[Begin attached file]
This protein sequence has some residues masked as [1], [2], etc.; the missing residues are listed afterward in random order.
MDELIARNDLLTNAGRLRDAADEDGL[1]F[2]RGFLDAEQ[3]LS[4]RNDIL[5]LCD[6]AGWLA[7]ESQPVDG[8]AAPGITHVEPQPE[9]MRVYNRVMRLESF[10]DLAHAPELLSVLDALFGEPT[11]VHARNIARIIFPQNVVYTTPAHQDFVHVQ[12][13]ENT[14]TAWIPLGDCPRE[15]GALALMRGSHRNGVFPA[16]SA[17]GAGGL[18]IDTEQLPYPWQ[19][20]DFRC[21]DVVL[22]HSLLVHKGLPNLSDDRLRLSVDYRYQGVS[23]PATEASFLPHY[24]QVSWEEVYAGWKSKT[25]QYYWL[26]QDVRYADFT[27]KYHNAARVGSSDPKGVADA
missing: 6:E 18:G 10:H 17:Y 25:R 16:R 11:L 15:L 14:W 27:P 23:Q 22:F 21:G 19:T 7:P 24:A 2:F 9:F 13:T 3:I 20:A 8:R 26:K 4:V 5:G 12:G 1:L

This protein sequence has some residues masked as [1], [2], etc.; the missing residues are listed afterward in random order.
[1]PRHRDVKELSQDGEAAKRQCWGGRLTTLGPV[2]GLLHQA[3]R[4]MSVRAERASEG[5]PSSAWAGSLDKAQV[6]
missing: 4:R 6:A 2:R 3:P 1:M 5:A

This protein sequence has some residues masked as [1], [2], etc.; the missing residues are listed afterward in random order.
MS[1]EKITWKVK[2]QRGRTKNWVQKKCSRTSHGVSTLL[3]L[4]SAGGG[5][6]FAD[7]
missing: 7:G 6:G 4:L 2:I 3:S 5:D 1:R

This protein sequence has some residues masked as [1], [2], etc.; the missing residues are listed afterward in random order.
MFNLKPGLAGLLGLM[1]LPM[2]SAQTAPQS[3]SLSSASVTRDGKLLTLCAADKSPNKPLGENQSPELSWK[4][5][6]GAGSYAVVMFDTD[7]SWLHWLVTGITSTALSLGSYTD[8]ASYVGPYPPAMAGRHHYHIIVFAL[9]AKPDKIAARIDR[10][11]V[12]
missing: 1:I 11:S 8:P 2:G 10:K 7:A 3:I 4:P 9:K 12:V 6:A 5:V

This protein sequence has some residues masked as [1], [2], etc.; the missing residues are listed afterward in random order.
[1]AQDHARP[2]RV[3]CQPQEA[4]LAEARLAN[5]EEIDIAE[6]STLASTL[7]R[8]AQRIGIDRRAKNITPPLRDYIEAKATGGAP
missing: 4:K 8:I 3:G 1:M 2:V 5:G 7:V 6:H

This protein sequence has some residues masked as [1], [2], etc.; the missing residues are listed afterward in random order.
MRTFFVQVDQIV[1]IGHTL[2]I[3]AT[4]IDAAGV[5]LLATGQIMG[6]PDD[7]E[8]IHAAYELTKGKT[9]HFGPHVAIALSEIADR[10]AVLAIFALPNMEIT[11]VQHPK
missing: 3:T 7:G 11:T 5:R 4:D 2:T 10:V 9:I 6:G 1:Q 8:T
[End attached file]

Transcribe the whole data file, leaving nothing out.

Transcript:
This protein sequence has some residues masked as [1], [2], etc.; the missing residues are listed afterward in random order.
MDELIARNDLLTNAGRLRDAADEDGL[1]F[2]RGFLDAEQ[3]LS[4]RNDIL[5]LCD[6]AGWLA[7]ESQPVDG[8]AAPGITHVEPQPE[9]MRVYNRVMRLESF[10]DLAHAPELLSVLDALFGEPT[11]VHARNIARIIFPQNVVYTTPAHQDFVHVQ[12][13]ENT[14]TAWIPLGDCPRE[15]GALALMRGSHRNGVFPA[16]SA[17]GAGGL[18]IDTEQLPYPWQ[19][20]DFRC[21]DVVL[22]HSLLVHKGLPNLSDDRLRLSVDYRYQGVS[23]PATEASFLPHY[24]QVSWEEVYAGWKSKT[25]QYYWL[26]QDVRYADFT[27]KYHNAARVGSSDPKGVADA
missing: 6:E 18:G 10:H 17:Y 25:R 16:R 11:L 15:L 14:W 27:P 23:Q 22:F 21:G 19:T 7:P 24:A 2:F 9:F 13:T 3:I 20:A 8:R 26:K 4:V 5:G 12:G 1:L

This protein sequence has some residues masked as [1], [2], etc.; the missing residues are listed afterward in random order.
[1]PRHRDVKELSQDGEAAKRQCWGGRLTTLGPV[2]GLLHQA[3]R[4]MSVRAERASEG[5]PSSAWAGSLDKAQV[6]
missing: 4:R 6:A 2:R 3:P 1:M 5:A

This protein sequence has some residues masked as [1], [2], etc.; the missing residues are listed afterward in random order.
MS[1]EKITWKVK[2]QRGRTKNWVQKKCSRTSHGVSTLL[3]L[4]SAGGG[5][6]FAD[7]
missing: 7:G 6:G 4:L 2:I 3:S 5:D 1:R

This protein sequence has some residues masked as [1], [2], etc.; the missing residues are listed afterward in random order.
MFNLKPGLAGLLGLM[1]LPM[2]SAQTAPQS[3]SLSSASVTRDGKLLTLCAADKSPNKPLGENQSPELSWK[4][5][6]GAGSYAVVMFDTD[7]SWLHWLVTGITSTALSLGSYTD[8]ASYVGPYPPAMAGRHHYHIIVFAL[9]AKPDKIAARIDR[10][11]V[12]
missing: 1:I 11:S 8:P 2:G 10:K 7:A 3:I 4:P 9:K 12:V 6:A 5:V

This protein sequence has some residues masked as [1], [2], etc.; the missing residues are listed afterward in random order.
[1]AQDHARP[2]RV[3]CQPQEA[4]LAEARLAN[5]EEIDIAE[6]STLASTL[7]R[8]AQRIGIDRRAKNITPPLRDYIEAKATGGAP
missing: 4:K 8:I 3:G 1:M 2:V 5:G 7:V 6:H

This protein sequence has some residues masked as [1], [2], etc.; the missing residues are listed afterward in random order.
MRTFFVQVDQIV[1]IGHTL[2]I[3]AT[4]IDAAGV[5]LLATGQIMG[6]PDD[7]E[8]IHAAYELTKGKT[9]HFGPHVAIALSEIADR[10]AVLAIFALPNMEIT[11]VQHPK
missing: 3:T 7:G 11:T 5:R 4:D 2:T 10:V 9:I 6:G 1:Q 8:T